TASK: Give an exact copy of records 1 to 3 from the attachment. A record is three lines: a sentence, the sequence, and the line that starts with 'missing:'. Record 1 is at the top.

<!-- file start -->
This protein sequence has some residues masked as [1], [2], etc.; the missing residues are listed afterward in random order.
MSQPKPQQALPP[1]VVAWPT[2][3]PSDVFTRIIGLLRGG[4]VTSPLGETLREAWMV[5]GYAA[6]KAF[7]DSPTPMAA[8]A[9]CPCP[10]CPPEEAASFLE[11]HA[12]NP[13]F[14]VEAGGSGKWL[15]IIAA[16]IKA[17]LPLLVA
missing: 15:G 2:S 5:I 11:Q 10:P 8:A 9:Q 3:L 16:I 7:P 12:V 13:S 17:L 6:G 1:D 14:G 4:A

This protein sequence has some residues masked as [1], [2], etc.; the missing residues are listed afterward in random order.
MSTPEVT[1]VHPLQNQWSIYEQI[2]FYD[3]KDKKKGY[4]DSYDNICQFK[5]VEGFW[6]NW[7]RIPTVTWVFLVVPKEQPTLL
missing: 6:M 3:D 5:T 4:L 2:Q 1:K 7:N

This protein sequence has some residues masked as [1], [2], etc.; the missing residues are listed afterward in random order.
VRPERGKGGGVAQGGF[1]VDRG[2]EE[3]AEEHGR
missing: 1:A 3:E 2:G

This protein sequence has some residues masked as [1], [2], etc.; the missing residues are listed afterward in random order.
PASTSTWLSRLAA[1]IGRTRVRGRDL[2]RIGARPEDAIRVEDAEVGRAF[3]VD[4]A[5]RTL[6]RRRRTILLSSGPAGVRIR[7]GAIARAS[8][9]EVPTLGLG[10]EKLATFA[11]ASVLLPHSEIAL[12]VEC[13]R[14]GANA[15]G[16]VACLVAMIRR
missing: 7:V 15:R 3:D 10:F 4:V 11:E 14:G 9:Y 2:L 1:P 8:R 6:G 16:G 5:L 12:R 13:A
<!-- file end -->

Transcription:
This protein sequence has some residues masked as [1], [2], etc.; the missing residues are listed afterward in random order.
MSQPKPQQALPP[1]VVAWPT[2][3]PSDVFTRIIGLLRGG[4]VTSPLGETLREAWMV[5]GYAA[6]KAF[7]DSPTPMAA[8]A[9]CPCP[10]CPPEEAASFLE[11]HA[12]NP[13]F[14]VEAGGSGKWL[15]IIAA[16]IKA[17]LPLLVA
missing: 15:G 2:S 5:I 11:Q 10:P 8:A 9:Q 3:L 16:I 7:P 12:V 13:S 17:L 6:G 1:D 14:G 4:A

This protein sequence has some residues masked as [1], [2], etc.; the missing residues are listed afterward in random order.
MSTPEVT[1]VHPLQNQWSIYEQI[2]FYD[3]KDKKKGY[4]DSYDNICQFK[5]VEGFW[6]NW[7]RIPTVTWVFLVVPKEQPTLL
missing: 6:M 3:D 5:T 4:L 2:Q 1:K 7:N

This protein sequence has some residues masked as [1], [2], etc.; the missing residues are listed afterward in random order.
VRPERGKGGGVAQGGF[1]VDRG[2]EE[3]AEEHGR
missing: 1:A 3:E 2:G